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1 Thessalonians 5

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Pray

God, we thank You that we can wait eagerly for Your coming because You did not appoint us to suffer wrath but instead to receive salvation through our Lord Jesus Christ. Please help us live in light of Your coming. In Jesus’ name, amen.

Read & Learn

Read 1 Thessalonians 5

1 Thessalonians 5 helps show how important it is that followers of Jesus think and live in light of the future.

In contrast to many other religions (including atheism), Christianity teaches that there is a definite end to the world. When Jesus comes again, unbelievers will be judged and punished, and believers will be saved to everlasting life. Christians should be those who both look forward to Christ’s coming and whose lives show they don’t live only for the present but are expectantly waiting for the End.

In Mark 13:32–37, during a long distopic on end times, Jesus pointed out that we don’t know when the End will come:

But concerning that day or that hour, no one knows, not even the angels in heaven, nor the Son, but only the Father. Be on guard, keep awake. For you do not know when the time will come. It is like a man going on a journey, when he leaves home and puts his servants in charge, each with his work, and commands the doorkeeper to stay awake. Therefore stay awake—for you do not know when the master of the house will come, in the evening, or at midnight, or when the rooster crows, or in the morning—lest he come suddenly and find you asleep. And what I say to you I say to all: Stay awake. (ESV)

In 1 Thessalonians 5, Paul echoes Jesus’ emphasis in two main sections:

  1. Think rightly about Christ’s coming (5:1–11)
  2. Live rightly because Christ is coming (5:12–28)

Not only should we have a proper understanding of eternity, but those we teach should also know that Jesus is coming again—and that followers of Jesus should have a future orientation.

Daily Verse for Meditation

1 Thessalonians 5:5-9

5 For you are all children of light, children of the day. We are not of the night or of the darkness.6 So then let us not sleep, as others do, but let us keep awake and be sober.7 For those who sleep, sleep at night, and those who get drunk, are drunk at night.8 But since we belong to the day, let us be sober, having put on the breastplate of faith and love, and for a helmet the hope of salvation.9 For God has not destined us for wrath, but to obtain salvation through our Lord Jesus Christ.

Reflect & Change
  1. Paul says the Thessalonians should be alert and self-controlled as they think about the Lord’s return, with faith and love as a breastplate and the hope of salvation as a helmet. How does your faith and love protect followers like a breastplate?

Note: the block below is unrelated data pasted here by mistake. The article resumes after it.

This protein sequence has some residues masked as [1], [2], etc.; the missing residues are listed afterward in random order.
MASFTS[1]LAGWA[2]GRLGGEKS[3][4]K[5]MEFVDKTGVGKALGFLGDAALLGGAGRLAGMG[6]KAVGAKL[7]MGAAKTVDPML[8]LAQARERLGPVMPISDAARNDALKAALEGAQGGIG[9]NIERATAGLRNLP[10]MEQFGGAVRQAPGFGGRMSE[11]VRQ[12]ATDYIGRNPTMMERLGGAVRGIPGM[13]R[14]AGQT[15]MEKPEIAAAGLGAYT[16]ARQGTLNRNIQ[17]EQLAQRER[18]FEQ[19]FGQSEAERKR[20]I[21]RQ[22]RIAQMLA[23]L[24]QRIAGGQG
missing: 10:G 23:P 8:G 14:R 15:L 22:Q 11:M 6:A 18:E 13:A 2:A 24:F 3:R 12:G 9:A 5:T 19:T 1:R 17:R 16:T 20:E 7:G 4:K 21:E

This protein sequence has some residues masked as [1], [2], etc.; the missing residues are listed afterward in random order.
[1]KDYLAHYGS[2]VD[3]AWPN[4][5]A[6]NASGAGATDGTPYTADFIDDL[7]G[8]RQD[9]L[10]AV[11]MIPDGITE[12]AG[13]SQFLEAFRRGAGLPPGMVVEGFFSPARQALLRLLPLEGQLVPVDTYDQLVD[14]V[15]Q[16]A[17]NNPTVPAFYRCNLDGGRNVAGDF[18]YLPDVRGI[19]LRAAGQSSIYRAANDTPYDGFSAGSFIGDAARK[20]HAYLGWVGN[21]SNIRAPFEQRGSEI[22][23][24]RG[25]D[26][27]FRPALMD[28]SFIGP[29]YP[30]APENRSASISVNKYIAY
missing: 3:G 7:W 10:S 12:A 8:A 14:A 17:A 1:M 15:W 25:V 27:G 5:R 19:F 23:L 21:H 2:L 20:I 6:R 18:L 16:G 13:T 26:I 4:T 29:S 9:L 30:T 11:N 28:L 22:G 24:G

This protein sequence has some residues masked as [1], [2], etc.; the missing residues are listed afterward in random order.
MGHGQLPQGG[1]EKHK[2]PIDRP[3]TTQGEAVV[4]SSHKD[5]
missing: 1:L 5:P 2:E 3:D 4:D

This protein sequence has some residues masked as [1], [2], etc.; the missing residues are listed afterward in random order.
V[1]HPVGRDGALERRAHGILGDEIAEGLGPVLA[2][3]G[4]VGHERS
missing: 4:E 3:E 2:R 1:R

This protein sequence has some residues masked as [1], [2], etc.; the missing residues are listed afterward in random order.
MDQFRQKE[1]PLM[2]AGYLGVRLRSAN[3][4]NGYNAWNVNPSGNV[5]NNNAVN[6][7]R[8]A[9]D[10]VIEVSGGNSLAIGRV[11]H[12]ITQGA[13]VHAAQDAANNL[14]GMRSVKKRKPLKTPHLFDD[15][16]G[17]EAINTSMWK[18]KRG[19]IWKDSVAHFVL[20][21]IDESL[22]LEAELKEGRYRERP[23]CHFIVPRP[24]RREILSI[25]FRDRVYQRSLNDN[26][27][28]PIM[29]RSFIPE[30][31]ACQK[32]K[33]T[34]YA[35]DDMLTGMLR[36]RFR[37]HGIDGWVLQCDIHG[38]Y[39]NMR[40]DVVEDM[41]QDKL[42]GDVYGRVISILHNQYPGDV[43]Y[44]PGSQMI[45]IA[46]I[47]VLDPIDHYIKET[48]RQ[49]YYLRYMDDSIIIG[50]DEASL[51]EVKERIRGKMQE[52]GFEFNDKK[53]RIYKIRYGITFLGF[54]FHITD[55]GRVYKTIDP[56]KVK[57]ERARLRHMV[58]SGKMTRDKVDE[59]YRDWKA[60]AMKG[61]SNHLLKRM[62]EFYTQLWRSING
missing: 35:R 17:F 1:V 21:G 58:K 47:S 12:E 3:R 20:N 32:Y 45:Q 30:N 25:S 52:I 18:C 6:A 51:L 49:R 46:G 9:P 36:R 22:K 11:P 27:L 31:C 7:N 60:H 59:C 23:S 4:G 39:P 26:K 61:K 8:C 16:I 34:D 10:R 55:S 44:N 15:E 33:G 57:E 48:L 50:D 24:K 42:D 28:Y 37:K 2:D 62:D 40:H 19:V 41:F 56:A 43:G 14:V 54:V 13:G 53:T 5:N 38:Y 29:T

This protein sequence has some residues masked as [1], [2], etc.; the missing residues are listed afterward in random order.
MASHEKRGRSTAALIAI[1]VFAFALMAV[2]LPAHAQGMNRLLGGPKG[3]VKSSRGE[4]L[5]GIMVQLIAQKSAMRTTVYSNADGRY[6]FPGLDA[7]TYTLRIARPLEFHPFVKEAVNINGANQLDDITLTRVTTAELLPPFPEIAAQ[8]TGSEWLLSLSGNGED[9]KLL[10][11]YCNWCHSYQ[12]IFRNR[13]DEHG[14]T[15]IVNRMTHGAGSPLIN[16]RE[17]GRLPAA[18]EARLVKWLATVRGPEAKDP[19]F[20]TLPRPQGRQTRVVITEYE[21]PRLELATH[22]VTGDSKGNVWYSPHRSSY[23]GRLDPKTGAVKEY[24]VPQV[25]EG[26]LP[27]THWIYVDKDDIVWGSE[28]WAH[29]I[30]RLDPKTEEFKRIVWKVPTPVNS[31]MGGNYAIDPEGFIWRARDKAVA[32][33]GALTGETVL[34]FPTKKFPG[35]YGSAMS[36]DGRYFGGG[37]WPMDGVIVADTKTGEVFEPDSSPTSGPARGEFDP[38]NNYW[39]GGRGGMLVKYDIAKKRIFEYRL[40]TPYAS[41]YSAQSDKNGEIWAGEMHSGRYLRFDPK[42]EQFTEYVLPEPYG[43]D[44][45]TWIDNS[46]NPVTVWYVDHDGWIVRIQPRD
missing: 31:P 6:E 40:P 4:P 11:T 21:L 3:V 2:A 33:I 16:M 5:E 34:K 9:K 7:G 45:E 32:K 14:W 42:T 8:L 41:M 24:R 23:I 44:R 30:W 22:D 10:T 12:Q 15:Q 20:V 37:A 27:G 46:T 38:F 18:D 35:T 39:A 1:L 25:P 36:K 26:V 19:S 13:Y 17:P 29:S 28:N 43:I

2. Note the repeated emphasis on love in this book (2:8, 3:12, 4:9–10, 5:8, 5:13). Our love for others motivates us to pray, encourage, help, and admonish as well as reach out to the lost. The End will come, so now is the time to love others.
  3. The Thessalonians have hope and should be encouraged because they’ve been appointed to receive salvation they don’t deserve, not to suffer wrath they do deserve. What a wonderfully motivating truth from 5:9–11.
  4. The Thessalonians already know the gospel (1:4–10) but Paul mentions it again here. How is this a model for us in reminding other believers (i.e., not just unbelievers) of the good news? Note how Paul phrases the gospel in terms of a community (i.e., “we” and “us”). Paul writes to disciples in a local church community and often uses “we'”and “us” language. We should announce the gospel to one another again and again because the gospel refreshes followers in community (i.e., “Community Gospeling”)2.
  5. Review how Paul encourages the Thessalonians to live in light of Christ’s coming (5:12–28). Given Paul’s encouragements here, what challenges might they have been facing? How might a proper view of church leaders be important? What should be the role of leaders in a church (5:12–13)? What do we learn about how to disciple other believers (5:14)?
  6. Learn to “pray continually”(5:17). If that statement confuses you, here’s a 1-minute explanation.
  7. Paul ends with hope (5:23–24). How does the fact that God will accomplish our sanctification encourage us to obey Him?

WHERE DOES LOVE COME FROM?

‘Beloved, let us love one another, for love is from God. Everyone who loves has been born of God and knows God’ 1 John 4:7 ESV


COMMUNITY GOSPELING

Paul writes to disciples in a local church community and often uses ‘we’ and ‘us’ language. We should announce the gospel to one another again and again because the gospel refreshes followers in community.

Go & Do

Choose one of the following:

  • God is coming again, and we must live in anticipation of the good future God has prepared for His people.
  • Remind another believer of the gospel. Encourage him or her with verses that focus on how God has called them, is sanctifying them, and will one day present them blameless before Himself (5:23–24).
  • Examine yourself using the below questions to better serve other believers according to their needs (5:12–15).
    • Do you need to respect your leaders in the Lord?
    • Is there someone idle whom you should admonish?
    • Is there someone fainthearted whom you should encourage?
    • Is there someone weak whom you should help?
    • With whom can you be patient?
    • Is there someone whom you should not be repaying evil for evil?
Discipleship Activities
  • Learn a new hymn or song that focuses on one or more areas: praising God, repentance, confession, or thanksgiving. Use the words to meet with God in prayer and praise. Here are a few examples: [Spiritual Disciplines]
  • Come Behold the Wondrous Mystery

  • All Creatures Of Our God And King

  • My Song Is Love Unknown

  • The King of Love My Shepherd Is

  • Dear Refuge of My Weary Soul

  • Immovable Our Hope Remains